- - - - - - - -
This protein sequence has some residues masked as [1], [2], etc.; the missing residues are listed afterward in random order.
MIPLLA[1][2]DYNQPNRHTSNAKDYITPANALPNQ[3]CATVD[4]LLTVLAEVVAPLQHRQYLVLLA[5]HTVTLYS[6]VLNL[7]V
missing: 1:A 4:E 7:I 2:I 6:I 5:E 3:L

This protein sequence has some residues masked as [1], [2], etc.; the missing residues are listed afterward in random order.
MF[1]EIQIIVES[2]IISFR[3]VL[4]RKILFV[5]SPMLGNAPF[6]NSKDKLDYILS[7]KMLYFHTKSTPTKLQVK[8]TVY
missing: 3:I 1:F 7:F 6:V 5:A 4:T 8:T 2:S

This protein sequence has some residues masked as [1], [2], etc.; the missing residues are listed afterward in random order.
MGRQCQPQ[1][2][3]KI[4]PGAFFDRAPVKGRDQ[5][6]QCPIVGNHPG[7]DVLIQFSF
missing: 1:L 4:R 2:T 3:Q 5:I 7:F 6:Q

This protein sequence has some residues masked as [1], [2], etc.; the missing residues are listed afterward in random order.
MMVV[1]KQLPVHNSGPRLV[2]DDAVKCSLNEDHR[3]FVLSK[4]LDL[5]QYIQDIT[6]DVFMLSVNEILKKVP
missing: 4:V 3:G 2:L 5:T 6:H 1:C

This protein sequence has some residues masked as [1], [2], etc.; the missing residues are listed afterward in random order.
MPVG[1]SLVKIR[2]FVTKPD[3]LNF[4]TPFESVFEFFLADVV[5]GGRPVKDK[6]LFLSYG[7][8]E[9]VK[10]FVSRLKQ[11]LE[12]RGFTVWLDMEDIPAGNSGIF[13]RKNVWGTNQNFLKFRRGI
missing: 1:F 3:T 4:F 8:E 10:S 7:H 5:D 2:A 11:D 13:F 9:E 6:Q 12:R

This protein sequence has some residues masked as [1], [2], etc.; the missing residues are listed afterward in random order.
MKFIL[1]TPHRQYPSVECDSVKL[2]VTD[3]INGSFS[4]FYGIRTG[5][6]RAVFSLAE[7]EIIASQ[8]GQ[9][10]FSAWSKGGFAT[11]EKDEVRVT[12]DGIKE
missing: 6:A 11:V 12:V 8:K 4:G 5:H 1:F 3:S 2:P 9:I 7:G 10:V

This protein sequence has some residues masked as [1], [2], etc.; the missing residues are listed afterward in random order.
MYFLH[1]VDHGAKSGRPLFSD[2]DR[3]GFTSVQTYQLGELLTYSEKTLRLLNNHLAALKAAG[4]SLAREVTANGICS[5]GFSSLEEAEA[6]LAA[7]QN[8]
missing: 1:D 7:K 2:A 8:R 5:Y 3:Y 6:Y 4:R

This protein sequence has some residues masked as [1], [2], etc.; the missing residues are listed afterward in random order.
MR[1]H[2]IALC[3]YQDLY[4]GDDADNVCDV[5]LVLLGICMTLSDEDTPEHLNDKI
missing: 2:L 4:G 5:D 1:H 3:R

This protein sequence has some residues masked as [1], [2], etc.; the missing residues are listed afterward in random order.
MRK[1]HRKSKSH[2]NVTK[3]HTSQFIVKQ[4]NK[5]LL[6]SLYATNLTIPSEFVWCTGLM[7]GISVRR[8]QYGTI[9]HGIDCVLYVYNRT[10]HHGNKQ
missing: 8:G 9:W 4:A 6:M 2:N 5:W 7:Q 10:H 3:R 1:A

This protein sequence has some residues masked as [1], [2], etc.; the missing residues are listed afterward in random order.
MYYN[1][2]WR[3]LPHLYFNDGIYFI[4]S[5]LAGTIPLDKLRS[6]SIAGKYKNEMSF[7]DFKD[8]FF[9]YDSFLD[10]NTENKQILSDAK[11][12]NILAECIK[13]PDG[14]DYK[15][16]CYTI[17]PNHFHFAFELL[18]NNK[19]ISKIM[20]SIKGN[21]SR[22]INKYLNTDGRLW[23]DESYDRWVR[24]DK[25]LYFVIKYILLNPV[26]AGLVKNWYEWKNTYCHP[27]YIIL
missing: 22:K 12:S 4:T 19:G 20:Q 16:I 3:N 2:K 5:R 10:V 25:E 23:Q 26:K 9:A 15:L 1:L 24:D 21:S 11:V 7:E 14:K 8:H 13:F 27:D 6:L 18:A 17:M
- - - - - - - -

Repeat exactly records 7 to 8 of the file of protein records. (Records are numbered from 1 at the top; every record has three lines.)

This protein sequence has some residues masked as [1], [2], etc.; the missing residues are listed afterward in random order.
MYFLH[1]VDHGAKSGRPLFSD[2]DR[3]GFTSVQTYQLGELLTYSEKTLRLLNNHLAALKAAG[4]SLAREVTANGICS[5]GFSSLEEAEA[6]LAA[7]QN[8]
missing: 1:D 7:K 2:A 8:R 5:Y 3:Y 6:Y 4:R

This protein sequence has some residues masked as [1], [2], etc.; the missing residues are listed afterward in random order.
MR[1]H[2]IALC[3]YQDLY[4]GDDADNVCDV[5]LVLLGICMTLSDEDTPEHLNDKI
missing: 2:L 4:G 5:D 1:H 3:R